Stahl took up Becher’s scheme of elements concentrating on his terra pinguis, making it his central substance and renaming it phlogiston. In his theory all substances, which are flammable contain phlogiston, which is given up when they burn, the combustion ceasing when the phlogiston is exhausted. The classic demonstration of this was the combustion of mercury, which turns to ash, in Stahl’s terminology (mercuric oxide in ours). If this ash is reheated with charcoal the phlogiston is restored (according to Stahl) and with it the mercury. (In our view the charcoal removes the oxygen restoring the mercury). In a complex series of experiment Stahl turned sulphuric acid into sulphur and back again, explaining the changes once again through the removal and return of phlogiston. Through extension Stahl, an excellent experimental chemist, was able to explain, what we now know as the redox reactions and the acid-base reactions, with his phlogiston theory based on experiment and empirical observation. Stahl’s phlogiston theory was thus the first empirically based ‘scientific’ explanation of a large part of the foundations of chemistry. It is a classic example of what Thomas Kuhn called a paradigm and Imre Lakatos a scientific research programme.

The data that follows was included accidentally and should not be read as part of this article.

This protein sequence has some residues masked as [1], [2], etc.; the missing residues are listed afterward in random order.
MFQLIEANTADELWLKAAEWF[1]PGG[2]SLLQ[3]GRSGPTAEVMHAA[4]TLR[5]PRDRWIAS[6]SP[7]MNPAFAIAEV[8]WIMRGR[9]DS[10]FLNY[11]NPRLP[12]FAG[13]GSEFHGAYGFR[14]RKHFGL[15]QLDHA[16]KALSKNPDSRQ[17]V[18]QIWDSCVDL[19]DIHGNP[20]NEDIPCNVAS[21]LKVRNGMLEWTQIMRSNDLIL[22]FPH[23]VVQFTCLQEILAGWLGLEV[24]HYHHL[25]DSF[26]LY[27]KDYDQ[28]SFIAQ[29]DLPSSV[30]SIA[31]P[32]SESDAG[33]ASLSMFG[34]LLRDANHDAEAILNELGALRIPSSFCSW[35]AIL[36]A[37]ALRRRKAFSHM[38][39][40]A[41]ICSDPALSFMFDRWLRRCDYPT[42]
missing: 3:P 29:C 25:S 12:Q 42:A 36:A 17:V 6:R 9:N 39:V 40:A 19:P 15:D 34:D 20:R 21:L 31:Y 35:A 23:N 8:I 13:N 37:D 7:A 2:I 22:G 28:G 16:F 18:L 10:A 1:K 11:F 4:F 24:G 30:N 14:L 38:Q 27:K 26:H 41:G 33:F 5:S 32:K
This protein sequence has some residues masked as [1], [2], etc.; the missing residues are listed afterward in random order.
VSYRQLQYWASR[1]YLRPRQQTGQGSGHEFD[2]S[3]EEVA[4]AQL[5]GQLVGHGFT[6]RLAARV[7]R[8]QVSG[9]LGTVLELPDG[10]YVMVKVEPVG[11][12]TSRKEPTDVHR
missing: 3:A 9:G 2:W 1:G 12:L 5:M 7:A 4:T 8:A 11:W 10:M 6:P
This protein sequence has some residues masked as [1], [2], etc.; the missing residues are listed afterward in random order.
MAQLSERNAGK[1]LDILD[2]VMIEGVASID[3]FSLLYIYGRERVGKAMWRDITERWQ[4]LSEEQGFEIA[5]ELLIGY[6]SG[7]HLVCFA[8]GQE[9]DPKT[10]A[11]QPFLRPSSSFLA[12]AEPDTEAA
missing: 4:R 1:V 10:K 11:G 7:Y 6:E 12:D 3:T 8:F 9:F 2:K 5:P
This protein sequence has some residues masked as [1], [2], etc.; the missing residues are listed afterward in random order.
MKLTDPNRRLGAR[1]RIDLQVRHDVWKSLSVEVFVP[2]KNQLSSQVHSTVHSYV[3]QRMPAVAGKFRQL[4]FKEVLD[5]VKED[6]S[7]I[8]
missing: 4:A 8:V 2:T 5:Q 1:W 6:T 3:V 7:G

Viewed with hindsight the phlogiston theory is gloriously, wonderfully and absolutely wrong in all of its aspects thus leading to the scorn with which it is viewed by our gnu atheist proponent of scientism, however they are wrong to do so. I prefer Lakatos’ scientific research programme to Kuhn’s paradigm exactly because it describes the success of the phlogiston theory much better. For Lakatos it’s irrelevant whether a theory is right or wrong, what matters are its heuristics. A scientific research programme that produces new facts and phenomena that fit within the descriptive scope of the programme has a positive heuristic. One that produces new facts and phenomena that don’t fit has a negative heuristic. Scientific research programmes have both positive and negative heuristics simultaneously throughout their existences, so long as the positive heuristic outweighs the negative one the programme continues to be accepted. This was exactly the case with the phlogiston theory.